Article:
ASIC to appeal Westpac HEM ruling

Via ABC:

The corporate regulator is appealing a landmark Federal Court ruling in favour of Westpac that validated the bank’s automated home loan approval process for hundreds of thousands of mortgages.

Last month, Justice Nye Perram of the Federal Court found in the bank’s favour in a case brought by the Australian Securities and Investments Commission (ASIC) as a test of the responsible lending laws.

ASIC had alleged that Westpac breached the laws by failing to properly take account of customers’ individual declared expenses when they were applying for home loans, instead relying on a benchmark ‘Household Expenditure Measure’ (HEM), which was widely criticised at the banking royal commission for being set too low for many customers.

By using the benchmark, thousands of customers were given loans larger than they would have been granted had the bank assessed them on their actual living costs.

However, many more customers were granted loans smaller than they would have been eligible for had the bank used their declared expenses which, in a large number of applications, were lower than the HEM.

The National Consumer Credit Protection Act requires lenders to make reasonable enquires about the financial circumstances of prospective borrowers and not to grant them a loan if they could not afford to repay it, or could only afford the repayments by being pushed into “substantial hardship”.

In the most famous line of his judgment, Justice Perram found that knowing a customer’s current living expenses was immaterial to deciding whether they could afford repayments on a loan.

“Knowing the amount I actually expend on food tells one nothing about what that conceptual minimum [of how much one can spend without going into “substantial hardship”] is. But it is that conceptual minimum which drives the question of whether I can afford to make the repayments on the loan.”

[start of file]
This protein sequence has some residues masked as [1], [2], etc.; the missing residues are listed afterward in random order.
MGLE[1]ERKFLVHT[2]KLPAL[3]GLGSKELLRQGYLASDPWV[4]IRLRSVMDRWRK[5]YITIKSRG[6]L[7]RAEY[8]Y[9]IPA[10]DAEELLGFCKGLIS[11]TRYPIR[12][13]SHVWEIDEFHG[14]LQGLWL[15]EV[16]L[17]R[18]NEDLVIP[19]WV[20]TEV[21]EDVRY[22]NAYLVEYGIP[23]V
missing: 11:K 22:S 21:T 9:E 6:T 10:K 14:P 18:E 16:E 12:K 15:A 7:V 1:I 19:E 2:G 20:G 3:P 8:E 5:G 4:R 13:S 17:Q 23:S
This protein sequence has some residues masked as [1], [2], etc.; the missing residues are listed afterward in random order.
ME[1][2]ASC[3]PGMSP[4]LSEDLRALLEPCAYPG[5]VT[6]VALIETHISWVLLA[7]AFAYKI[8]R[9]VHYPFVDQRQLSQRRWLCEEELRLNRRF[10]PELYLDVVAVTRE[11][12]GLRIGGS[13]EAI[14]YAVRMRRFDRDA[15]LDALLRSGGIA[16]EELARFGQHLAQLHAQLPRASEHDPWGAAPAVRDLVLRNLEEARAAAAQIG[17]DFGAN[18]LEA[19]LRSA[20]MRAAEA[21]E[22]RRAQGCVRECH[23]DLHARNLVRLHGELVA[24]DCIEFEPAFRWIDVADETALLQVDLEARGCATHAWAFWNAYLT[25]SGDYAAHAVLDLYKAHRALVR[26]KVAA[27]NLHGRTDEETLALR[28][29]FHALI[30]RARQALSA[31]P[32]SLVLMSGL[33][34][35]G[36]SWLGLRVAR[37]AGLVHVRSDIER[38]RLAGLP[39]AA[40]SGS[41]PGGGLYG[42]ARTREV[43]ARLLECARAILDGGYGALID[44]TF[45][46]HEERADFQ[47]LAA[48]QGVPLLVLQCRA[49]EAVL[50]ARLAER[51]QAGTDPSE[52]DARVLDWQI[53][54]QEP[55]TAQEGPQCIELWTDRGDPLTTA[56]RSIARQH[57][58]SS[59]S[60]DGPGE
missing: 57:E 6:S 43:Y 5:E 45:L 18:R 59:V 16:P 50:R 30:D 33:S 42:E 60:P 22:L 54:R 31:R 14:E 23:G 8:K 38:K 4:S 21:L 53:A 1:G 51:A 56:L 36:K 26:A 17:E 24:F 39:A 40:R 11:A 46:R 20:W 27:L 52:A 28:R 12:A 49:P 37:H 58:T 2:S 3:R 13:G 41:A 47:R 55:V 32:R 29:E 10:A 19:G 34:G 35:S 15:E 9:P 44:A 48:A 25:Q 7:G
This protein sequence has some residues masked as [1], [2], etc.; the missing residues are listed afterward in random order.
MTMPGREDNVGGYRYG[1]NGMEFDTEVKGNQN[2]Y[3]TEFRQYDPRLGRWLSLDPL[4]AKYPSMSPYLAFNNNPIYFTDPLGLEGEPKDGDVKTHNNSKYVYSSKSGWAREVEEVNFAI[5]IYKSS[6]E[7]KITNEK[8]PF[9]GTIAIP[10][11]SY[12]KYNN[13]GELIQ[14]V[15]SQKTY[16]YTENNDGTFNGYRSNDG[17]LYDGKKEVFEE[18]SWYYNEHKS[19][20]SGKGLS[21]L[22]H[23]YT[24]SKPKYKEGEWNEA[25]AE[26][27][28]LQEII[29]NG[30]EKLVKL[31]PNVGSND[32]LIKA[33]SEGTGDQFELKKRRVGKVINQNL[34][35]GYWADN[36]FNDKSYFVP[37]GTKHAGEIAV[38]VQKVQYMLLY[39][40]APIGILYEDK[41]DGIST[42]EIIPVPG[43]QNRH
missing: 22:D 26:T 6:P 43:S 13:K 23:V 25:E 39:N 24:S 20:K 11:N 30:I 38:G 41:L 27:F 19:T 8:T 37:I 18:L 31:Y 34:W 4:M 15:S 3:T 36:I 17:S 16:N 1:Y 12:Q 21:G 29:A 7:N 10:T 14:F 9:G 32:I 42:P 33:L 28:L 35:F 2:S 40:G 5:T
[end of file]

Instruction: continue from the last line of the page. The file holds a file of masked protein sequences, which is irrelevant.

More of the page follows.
Justice Perram’s judgment, should it stand, effectively validates the bank’s use of the HEM benchmark in assessing loan applications — a benchmark used in some way by most home lending institutions.

ASIC commissioner Sean Hughes said the regulator felt compelled to appeal after Justice Perram ruled that a lender “may do what it wants in the assessment process”.

“The Credit Act imposes a number of legal obligations on credit providers, including the need to make reasonable inquiries about a borrower’s financial circumstances, verifying information obtained from borrowers and making an assessment of whether a loan is unsuitable for the borrower,” he said in a statement.

“ASIC considers that the Federal Court’s decision creates uncertainty as to what is required for a lender to comply with its assessment obligation, nor does ASIC regard the decision as consistent with the legislative intention of the responsible lending regime.

“For those reasons, ASIC will appeal to the Full Court of the Federal Court.”

Sounds a bit like the “vibe of the thing”. Let’s hope ASIC prevails.

Houses and Holes